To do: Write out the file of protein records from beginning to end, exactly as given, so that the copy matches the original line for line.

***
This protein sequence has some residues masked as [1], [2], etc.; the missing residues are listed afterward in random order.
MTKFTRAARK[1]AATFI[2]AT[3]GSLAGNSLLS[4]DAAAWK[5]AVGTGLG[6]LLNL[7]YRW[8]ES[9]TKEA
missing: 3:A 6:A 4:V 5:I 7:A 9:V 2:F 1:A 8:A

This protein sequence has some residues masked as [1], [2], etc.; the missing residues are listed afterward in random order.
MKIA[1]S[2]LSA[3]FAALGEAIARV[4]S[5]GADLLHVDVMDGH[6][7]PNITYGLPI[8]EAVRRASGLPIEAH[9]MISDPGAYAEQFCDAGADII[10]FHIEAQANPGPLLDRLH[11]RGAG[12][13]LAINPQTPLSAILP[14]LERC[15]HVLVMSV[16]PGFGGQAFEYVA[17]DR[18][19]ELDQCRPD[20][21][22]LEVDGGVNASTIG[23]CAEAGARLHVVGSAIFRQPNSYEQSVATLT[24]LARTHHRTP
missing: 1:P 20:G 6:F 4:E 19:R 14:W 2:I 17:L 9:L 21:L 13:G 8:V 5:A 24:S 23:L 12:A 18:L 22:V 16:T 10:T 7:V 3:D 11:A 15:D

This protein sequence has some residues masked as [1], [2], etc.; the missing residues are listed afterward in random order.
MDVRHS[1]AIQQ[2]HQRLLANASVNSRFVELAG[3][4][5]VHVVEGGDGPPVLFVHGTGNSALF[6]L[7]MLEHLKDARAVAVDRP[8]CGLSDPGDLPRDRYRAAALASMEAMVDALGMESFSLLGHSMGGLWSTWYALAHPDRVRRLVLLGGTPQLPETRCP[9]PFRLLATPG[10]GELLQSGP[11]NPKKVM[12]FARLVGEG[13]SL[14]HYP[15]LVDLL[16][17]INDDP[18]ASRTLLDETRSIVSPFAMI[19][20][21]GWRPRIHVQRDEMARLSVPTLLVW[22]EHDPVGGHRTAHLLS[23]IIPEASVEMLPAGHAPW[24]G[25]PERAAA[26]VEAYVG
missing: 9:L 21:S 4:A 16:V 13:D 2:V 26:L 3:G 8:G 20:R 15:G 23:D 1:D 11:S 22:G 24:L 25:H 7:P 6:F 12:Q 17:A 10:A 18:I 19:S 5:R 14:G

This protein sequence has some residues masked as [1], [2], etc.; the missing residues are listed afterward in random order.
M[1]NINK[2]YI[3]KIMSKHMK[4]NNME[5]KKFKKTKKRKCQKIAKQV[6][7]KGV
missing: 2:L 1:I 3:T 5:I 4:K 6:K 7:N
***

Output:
This protein sequence has some residues masked as [1], [2], etc.; the missing residues are listed afterward in random order.
MTKFTRAARK[1]AATFI[2]AT[3]GSLAGNSLLS[4]DAAAWK[5]AVGTGLG[6]LLNL[7]YRW[8]ES[9]TKEA
missing: 3:A 6:A 4:V 5:I 7:A 9:V 2:F 1:A 8:A

This protein sequence has some residues masked as [1], [2], etc.; the missing residues are listed afterward in random order.
MKIA[1]S[2]LSA[3]FAALGEAIARV[4]S[5]GADLLHVDVMDGH[6][7]PNITYGLPI[8]EAVRRASGLPIEAH[9]MISDPGAYAEQFCDAGADII[10]FHIEAQANPGPLLDRLH[11]RGAG[12][13]LAINPQTPLSAILP[14]LERC[15]HVLVMSV[16]PGFGGQAFEYVA[17]DR[18][19]ELDQCRPD[20][21][22]LEVDGGVNASTIG[23]CAEAGARLHVVGSAIFRQPNSYEQSVATLT[24]LARTHHRTP
missing: 1:P 20:G 6:F 4:E 19:R 14:W 2:I 17:L 9:L 21:L 13:G 8:V 5:A 24:S 23:L 12:A 18:L 22:V 16:T 10:T 7:V 3:D 11:A 15:D

This protein sequence has some residues masked as [1], [2], etc.; the missing residues are listed afterward in random order.
MDVRHS[1]AIQQ[2]HQRLLANASVNSRFVELAG[3][4][5]VHVVEGGDGPPVLFVHGTGNSALF[6]L[7]MLEHLKDARAVAVDRP[8]CGLSDPGDLPRDRYRAAALASMEAMVDALGMESFSLLGHSMGGLWSTWYALAHPDRVRRLVLLGGTPQLPETRCP[9]PFRLLATPG[10]GELLQSGP[11]NPKKVM[12]FARLVGEG[13]SL[14]HYP[15]LVDLL[16][17]INDDP[18]ASRTLLDETRSIVSPFAMI[19][20][21]GWRPRIHVQRDEMARLSVPTLLVW[22]EHDPVGGHRTAHLLS[23]IIPEASVEMLPAGHAPW[24]G[25]PERAAA[26]VEAYVG
missing: 9:L 21:S 4:A 16:V 13:D 2:V 26:L 3:G 8:G 20:R 15:G 23:D 1:D 11:S 22:G 24:L 25:H 7:P 6:F 12:Q 17:A 10:A 18:I 19:S 5:R 14:G

This protein sequence has some residues masked as [1], [2], etc.; the missing residues are listed afterward in random order.
M[1]NINK[2]YI[3]KIMSKHMK[4]NNME[5]KKFKKTKKRKCQKIAKQV[6][7]KGV
missing: 2:L 1:I 3:T 5:I 4:K 6:K 7:N